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FFT writer Mark Booth criticises Capello's critics – and spies a welcome potential legacy
Fabio Capello’s announcement that he will send out a second-string side against Ghana has been met with yet more criticism for the under-fire Italian. After sending practically all of England’s Champions League contesting players back to their clubs for a break, Capello has once again faced the wrath of the English media and supporters’ groups, though it’s difficult to see why.
Dropping a shoulder and dummying the nonsensical timing of the friendly at the business end of an increasingly hectic club season, perhaps it’s about time Capello gained some credit for showing perspective and common sense in his approach. What more can we learn about Terry, Lampard, Cole, Rooney and even Dawson?
A functional and largely dominant display against Wales on Saturday offered few thrills but some satisfaction for England as international experience and guile won out against a poor Wales side. Much of the criticism has been directed at both Capello and the FA, fans expecting to see England’s first XI in exchange for hefty ticket prices, though it can be argued that this school of thought is missing the point.
In the fall-out from a poor South African campaign with the World Cup's oldest squad, large sections of the nation’s support demanded revolution – out with the tried and tested and in with the new dawn. Capello’s evolution has been characteristically gradual, less a revolution than a slow and steady changing of the guard. Jack Wilshere and Joe Hart are currently the sole symbols of New England, with Adam Johnson, Andy Carroll and Kyle Walker looking to follow.Capello's critics have gone from demanding the demolition of the so-called “golden generation” to a insisting upon continuity in a meaningless friendly – a sticking with the same players universally deemed not good enough last summer.
Walcott, Cahill and Young: A New England?
It strikes as a little bit Catch-22 for a beleaguered coach facing lazy objection from allcomers. Should England’s priorities whimsically shift away from development of the first team to providing value for money? Should a convincing win over admittedly below-average opposition be forgotten just because the armband has been passed to Gareth Barry, the most experienced remaining member of the squad?
Obviously there's an agenda at hand. In England, as opposed to most other European nations, the fault for underperformance lies all but exclusively at the manager’s door. England underperformed in South Africa and there’s no doubt Capello deserves a portion of blame for for the inflexibility in his setup – for not gambling on more exciting, game-changing players like Theo Walcott and Adam Johnson.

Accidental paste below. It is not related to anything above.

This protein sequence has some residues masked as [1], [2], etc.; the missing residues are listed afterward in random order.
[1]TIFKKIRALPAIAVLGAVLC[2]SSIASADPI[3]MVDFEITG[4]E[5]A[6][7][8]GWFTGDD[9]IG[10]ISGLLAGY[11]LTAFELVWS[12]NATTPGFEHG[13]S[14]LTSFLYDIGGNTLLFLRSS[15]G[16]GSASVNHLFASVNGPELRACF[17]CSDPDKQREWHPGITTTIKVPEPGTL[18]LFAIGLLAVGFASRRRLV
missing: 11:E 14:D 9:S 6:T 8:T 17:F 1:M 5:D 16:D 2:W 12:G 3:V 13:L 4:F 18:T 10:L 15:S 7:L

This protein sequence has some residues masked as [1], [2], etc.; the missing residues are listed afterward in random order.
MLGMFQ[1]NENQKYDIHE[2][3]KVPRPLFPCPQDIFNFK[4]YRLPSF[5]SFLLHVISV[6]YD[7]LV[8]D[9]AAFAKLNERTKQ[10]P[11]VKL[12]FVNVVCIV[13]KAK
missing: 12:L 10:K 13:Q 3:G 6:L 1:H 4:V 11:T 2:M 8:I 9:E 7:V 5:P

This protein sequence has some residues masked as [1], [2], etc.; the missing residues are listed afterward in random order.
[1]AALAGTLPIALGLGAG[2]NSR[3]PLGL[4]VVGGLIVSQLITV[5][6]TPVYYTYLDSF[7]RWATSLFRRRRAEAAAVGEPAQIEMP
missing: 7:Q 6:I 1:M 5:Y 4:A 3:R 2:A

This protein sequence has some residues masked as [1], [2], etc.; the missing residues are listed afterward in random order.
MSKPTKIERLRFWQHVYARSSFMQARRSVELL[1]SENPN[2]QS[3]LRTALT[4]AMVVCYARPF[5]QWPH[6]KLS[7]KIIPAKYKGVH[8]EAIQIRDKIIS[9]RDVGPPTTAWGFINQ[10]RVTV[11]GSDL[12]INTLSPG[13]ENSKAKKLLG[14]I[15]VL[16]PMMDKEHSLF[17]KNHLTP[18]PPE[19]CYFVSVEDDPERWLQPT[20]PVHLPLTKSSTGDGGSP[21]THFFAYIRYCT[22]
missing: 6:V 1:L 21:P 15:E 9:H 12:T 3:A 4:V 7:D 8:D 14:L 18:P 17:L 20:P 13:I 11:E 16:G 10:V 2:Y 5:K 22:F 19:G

However, few found fault with the man pre-tournament. It’s tempting to claim prior knowledge when hindsight grants you the opportunity to criticise, but the rigid, disciplined approach Capello took in reaching those finals won nothing but praise from all quarters. In England, a pitchfork can be an instrument of real seduction.
Capello has reportedly loosened up a little, allowing the players to play golf to stave off boredom post-training – a luxury not granted during last summer’s ill-fated campaign. I don’t believe the man is “phoning it in”, as the usually faultless James Richardson posited. I believe there is evidence of growth, of a re-evaluation of the man’s ideals and a flexibility in approach to a job he’s perhaps finally getting fully to grips with. Whisper it quietly, but is there even evidence of an improved command of the English language?
Of course, you won’t hear this commented on: it’s off-message.
The Italian’s greatest gift to English football may well be yet to come, though not with silverware. Unless there is an enormous shift in public feeling, the country won’t deck their homes and Ford Fiesta wing mirrors with the crosses of St George proclaiming that “this is our year”, Terry Venables won’t croon “please let my dream come true…” during every advert break for Poland/Ukraine 2012. A tapering back in expectation. Perspective.
That can be no bad thing.
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